Search Results

You are looking at 1 - 7 of 7 items for

  • Author or Editor: Acacia S. Pepler x
  • Refine by Access: All Content x
Clear All Modify Search
Acacia S. Pepler
and
Andrew J. Dowdy

Abstract

Extratropical cyclones are responsible for the majority of total and extreme rainfall in many regions of the extratropics, including in southern Australia. Using an ensemble of projections from 12 regional climate models, we show that both the number of cyclone days and total cyclone-related rainfall are projected to decline across southern Australia during the twenty-first century. This is a robust signal in projections across models and explains more than 80% of projected declines in total cool-season rainfall in the region. Using cyclone-centered composites, we show that cyclone intensity based on wind speed is projected to decrease but cyclone maximum rainfall is projected to increase by close to 7% K−1 in the southeast. This results in a shift in the distribution of cyclone rainfall, with a decrease in moderate rainfall but little change or an increase in extreme rainfall.

Significance Statement

Extratropical cyclones are very important for southern Australian rainfall, and they are expected to become less frequent in a warming climate. Our research shows this explains at least 80% of the projected decline in cool-season rainfall in southern Australia. However, the frequency of extratropical cyclones with very heavy rainfall may increase, particularly in Tasmania and the southeast coast, with increases in rainfall intensity in line with the Clausius–Clapeyron relationship. This contributes to increases in the frequency of very heavy rainfall in the future.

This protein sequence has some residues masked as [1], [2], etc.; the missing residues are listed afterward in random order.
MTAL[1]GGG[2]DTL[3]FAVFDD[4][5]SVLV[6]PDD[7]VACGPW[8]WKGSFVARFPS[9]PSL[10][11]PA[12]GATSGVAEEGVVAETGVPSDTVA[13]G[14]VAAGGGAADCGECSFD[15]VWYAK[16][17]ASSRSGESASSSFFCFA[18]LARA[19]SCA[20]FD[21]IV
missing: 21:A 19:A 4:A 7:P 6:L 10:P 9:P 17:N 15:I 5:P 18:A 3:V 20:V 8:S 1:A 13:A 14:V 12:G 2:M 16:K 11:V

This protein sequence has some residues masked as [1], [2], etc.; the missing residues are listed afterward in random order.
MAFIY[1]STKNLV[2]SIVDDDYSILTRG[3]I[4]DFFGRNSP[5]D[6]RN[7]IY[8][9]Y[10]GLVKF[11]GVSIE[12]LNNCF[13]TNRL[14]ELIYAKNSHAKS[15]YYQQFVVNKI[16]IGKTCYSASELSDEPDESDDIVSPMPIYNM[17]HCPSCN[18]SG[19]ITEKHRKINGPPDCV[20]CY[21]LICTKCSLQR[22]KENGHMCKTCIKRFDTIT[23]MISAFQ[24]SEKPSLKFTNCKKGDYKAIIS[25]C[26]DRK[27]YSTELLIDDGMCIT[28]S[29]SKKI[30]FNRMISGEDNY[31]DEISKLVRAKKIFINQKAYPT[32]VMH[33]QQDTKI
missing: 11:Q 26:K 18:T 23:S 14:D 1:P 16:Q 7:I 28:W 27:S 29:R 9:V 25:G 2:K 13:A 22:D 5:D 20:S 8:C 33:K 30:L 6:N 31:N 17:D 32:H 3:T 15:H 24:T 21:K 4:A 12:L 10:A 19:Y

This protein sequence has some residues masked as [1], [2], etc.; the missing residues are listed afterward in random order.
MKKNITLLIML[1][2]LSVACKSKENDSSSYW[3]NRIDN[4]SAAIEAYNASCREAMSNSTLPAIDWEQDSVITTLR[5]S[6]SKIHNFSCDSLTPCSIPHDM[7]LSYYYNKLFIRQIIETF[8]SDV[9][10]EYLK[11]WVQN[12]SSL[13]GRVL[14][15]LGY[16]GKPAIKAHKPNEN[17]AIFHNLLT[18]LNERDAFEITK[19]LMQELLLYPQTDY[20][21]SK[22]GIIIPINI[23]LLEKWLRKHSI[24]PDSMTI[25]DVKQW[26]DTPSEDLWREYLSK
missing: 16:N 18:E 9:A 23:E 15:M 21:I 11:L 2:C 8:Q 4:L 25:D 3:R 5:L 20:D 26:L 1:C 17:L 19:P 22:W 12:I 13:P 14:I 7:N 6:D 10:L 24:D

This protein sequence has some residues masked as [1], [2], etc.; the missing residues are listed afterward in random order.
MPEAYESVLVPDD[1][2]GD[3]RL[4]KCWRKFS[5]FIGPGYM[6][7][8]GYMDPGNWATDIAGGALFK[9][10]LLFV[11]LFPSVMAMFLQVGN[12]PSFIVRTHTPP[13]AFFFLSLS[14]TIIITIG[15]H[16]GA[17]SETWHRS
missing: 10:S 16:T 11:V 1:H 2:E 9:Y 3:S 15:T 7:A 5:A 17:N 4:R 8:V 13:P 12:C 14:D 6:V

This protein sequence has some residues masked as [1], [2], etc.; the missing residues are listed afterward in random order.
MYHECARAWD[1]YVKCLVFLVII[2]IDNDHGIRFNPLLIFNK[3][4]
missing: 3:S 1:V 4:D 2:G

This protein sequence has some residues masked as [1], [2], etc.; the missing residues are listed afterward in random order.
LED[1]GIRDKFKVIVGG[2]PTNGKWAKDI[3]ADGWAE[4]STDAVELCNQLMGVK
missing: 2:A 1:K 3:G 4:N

Open access
Acacia S. Pepler
and
Peter T. May

Abstract

Rainfall estimation using polarimetric radar involves the combination of a number of estimators with differing error characteristics to optimize rainfall estimates at all rain rates. In Part I of this paper, a new technique for such combinations was proposed that weights algorithms by the inverse of their theoretical errors. In this paper, the derived algorithms are validated using the “CP2” polarimetric radar in Queensland, Australia, and a collocated rain gauge network for two heavy-rain events during November 2008 and a larger statistical analysis that is based on data from between 2007 and 2009. Use of a weighted combination of polarimetric algorithms offers some improvement over composite methods that are based on decision-tree logic, particularly at moderate to high rain rates and during severe-thunderstorm events.

Full access
Acacia S. Pepler
,
Peter T. May
, and
Merhala Thurai

Abstract

The algorithms used to estimate rainfall from polarimetric radar variables show significant variance in error characteristics over the range of naturally occurring rain rates. As a consequence, to improve rainfall estimation accuracy using polarimetric radar, it is necessary to optimally combine a number of different algorithms. In this study, a new composite method is proposed that weights the algorithms by the inverse of their theoretical error. A number of approaches are discussed and are investigated using simulated radar data calculated from disdrometer measurements. The resultant algorithms show modest improvement over composite methods based on decision-tree logic—in particular, at rain rates above 20 mm h−1.

Full access
Pandora Hope